CROSS-CULTURAL COMMUNICATION (translation + questions)

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UNIT 6
CROSS-CULTURAL COMMUNICATION
WARMING UP
1. Almost everyone who studies, lives or works abroad experiences a 'culture shock'. Try to define the term.
2. Can the proficiency in a language prevent or diminish a culture shock? Why? If yes, then how?
3. What simple rules can help to avoid (prevent) misunderstanding in intercultural communication?
READING
When in Rome, do as the Romans do
Just as you will bring clothes and other personal items, you will also carry invisible 'cultural baggage'. That baggage is not as obvious as the items in your suitcases, but it will play a major role in your adaptation abroad. Cultural baggage contains the values \u200b\u200bthat are important to you and the patterns of behaviour that are customary in your culture. The more you know about your personal values \u200b\u200band how they are derived from your culture, the better prepared you will be to see and understand the cultural differences you will encounter abroad.
To newcomers, the British can seem a strange and difficult nation. To be fair, any host nation can seem strange and difficult to a newcomer in any land. We have all grown up learning strict codes of conduct, rules of behaviour and lists of what is or is not polite. However, these roles and customs are quite different from country to country and few of us are ever taught them in a systematic way. We absorb them, throughout our lives, learning what is acceptable within our own culture and discovering what is not.
Living within or alongside another culture, one is bound to make mistakes which offend, amuse or irritate members of the host culture. In the same way, newcomers can be offended, amused or irritated by the speech, behaviour or practices of the host culture. Because rules about what is polite, acceptable or expected in our own culture are not recorded in a concise form, we often do not appreciate how rigid these rules can be or how closely we follow them. When our culture's rules conflict with another culture's, we often do not realize that this is what is happening and assume that breakdowns in communication or lack of warmth are due to prejudice or unpleasantness.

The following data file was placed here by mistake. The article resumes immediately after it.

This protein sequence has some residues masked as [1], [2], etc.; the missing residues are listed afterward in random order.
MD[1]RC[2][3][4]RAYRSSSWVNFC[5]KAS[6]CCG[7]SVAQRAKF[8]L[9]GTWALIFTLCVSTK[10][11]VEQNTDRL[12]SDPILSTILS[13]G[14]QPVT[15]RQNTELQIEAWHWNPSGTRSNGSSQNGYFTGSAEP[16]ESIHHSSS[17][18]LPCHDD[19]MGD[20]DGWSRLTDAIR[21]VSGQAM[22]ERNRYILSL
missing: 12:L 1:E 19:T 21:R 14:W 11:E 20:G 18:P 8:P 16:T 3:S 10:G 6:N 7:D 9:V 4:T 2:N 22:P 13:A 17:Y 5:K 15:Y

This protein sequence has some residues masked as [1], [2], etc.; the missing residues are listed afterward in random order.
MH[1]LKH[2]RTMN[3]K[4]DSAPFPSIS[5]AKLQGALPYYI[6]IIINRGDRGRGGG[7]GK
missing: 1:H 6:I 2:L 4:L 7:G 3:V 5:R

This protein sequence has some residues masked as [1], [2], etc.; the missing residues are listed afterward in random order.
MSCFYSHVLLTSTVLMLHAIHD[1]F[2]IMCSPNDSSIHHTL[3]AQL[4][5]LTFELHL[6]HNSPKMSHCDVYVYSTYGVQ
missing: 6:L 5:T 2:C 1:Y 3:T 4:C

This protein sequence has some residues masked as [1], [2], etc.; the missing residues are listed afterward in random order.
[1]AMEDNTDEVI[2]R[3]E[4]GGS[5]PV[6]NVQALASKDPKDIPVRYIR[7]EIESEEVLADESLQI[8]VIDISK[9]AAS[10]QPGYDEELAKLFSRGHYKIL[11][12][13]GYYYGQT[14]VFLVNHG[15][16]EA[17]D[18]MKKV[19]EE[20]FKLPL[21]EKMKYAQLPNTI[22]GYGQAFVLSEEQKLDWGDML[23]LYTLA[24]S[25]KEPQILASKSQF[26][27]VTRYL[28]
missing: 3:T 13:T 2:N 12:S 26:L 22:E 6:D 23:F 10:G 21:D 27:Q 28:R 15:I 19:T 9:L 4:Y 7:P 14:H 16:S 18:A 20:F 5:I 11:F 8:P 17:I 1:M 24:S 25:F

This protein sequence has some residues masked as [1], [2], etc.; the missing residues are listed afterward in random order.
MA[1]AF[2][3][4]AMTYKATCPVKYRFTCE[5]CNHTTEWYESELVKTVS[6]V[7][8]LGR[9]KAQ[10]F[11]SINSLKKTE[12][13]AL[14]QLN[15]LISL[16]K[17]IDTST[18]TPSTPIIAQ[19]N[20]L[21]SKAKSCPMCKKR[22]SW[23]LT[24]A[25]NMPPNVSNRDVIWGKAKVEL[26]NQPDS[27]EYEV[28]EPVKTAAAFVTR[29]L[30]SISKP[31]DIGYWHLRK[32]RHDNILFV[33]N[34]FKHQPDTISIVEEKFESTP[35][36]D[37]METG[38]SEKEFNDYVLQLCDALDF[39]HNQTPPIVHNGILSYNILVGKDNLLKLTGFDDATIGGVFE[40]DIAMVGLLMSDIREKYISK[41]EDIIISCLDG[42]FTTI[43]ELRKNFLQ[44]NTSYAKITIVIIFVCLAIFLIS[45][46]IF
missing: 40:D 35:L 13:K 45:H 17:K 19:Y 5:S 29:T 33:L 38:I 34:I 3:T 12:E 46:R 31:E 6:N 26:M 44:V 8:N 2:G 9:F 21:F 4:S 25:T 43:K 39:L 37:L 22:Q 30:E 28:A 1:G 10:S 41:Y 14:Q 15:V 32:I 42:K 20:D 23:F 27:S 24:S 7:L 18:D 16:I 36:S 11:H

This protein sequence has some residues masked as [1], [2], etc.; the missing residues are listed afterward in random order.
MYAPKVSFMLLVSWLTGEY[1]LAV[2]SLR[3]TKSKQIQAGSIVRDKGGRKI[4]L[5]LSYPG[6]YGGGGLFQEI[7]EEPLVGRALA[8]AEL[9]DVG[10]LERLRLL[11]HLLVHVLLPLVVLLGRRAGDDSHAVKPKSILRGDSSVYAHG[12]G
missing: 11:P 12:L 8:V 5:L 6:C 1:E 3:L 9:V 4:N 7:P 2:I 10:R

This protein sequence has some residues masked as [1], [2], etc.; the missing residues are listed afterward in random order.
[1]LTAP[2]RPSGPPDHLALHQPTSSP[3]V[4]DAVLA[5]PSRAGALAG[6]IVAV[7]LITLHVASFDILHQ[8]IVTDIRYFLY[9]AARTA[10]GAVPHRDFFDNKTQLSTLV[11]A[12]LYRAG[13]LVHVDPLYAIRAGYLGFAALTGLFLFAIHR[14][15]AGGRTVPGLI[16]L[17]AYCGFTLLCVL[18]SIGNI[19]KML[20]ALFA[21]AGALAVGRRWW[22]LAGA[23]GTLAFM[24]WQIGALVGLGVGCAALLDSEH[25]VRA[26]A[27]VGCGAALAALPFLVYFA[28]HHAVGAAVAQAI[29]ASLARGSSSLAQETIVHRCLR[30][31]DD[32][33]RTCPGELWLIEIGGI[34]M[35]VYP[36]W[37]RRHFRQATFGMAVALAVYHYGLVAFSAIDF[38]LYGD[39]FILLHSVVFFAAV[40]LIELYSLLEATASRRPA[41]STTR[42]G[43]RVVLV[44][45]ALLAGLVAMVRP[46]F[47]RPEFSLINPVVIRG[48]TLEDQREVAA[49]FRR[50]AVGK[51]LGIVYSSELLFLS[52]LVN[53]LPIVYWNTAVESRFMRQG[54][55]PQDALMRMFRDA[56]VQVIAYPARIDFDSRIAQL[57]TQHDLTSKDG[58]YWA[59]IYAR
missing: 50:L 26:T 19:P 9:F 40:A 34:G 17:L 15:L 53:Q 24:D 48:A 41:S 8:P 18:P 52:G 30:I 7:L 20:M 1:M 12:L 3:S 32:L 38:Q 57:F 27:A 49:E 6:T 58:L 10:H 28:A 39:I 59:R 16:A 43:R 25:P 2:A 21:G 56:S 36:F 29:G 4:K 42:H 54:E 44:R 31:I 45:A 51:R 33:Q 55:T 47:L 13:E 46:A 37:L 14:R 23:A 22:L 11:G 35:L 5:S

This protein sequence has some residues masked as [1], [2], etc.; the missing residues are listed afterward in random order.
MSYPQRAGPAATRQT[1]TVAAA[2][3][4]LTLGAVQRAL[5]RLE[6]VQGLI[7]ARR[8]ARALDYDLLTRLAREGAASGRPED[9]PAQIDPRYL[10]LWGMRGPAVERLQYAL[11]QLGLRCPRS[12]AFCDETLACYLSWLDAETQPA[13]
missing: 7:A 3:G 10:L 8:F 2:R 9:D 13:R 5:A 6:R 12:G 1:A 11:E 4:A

Anthropologists Avruch and Black have noted that, when faced by an interaction that we do not understand, people tend to interpret the others involved as 'abnormal', 'weird', or 'wrong'. This tendency, if indulged, gives rise on the individual level to prejudice. If this propensity is either consciously or unconsciously integrated into organizational structures, then prejudice takes root in our institutions - in the structures, laws, policies, and procedures that shape our lives. Consequently, it is vital that we learn to control the human tendency to translate 'different from me' into 'less than me'. We can learn to do this.
We can also learn to collaborate across cultural lines as individuals and as a society. Awareness of cultural differences does not have to divide us from each other. It does not have to paralyze us cither, for fear of not saying the 'right thing'. In fact, becoming more aware of our cultural differences, as well as exploring our similarities, can help us to communicate with each other more effectively. Recognizing where cultural differences arc at work is the first step toward understanding and respecting each other.
Learning about different ways that people communicate can enrich our lives. People's different communication styles reflect deeper philosophies and world views which are the foundation of their culture. Understanding these deeper philosophies gives us a broader picture of what the world has to offer us.
Learning about people's cultures has the potential to give us a mirror image of our own. We have the opportunity to challenge our assumptions about the 'right' way of doing things, and consider a variety of approaches. We have a chance to learn new

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Lastly, if we are open to learning about people from other cultures, we become less lonely. Prejudice and stereotypes separate us from whole groups of people who could be friends and partners in working for change. Many of us long for real contact. Talking with people different from ourselves gives us hope and energizes us to take on the challenge of improving our communities and worlds.
(From English Home №4, April 2007 and http://www.pbs.org)

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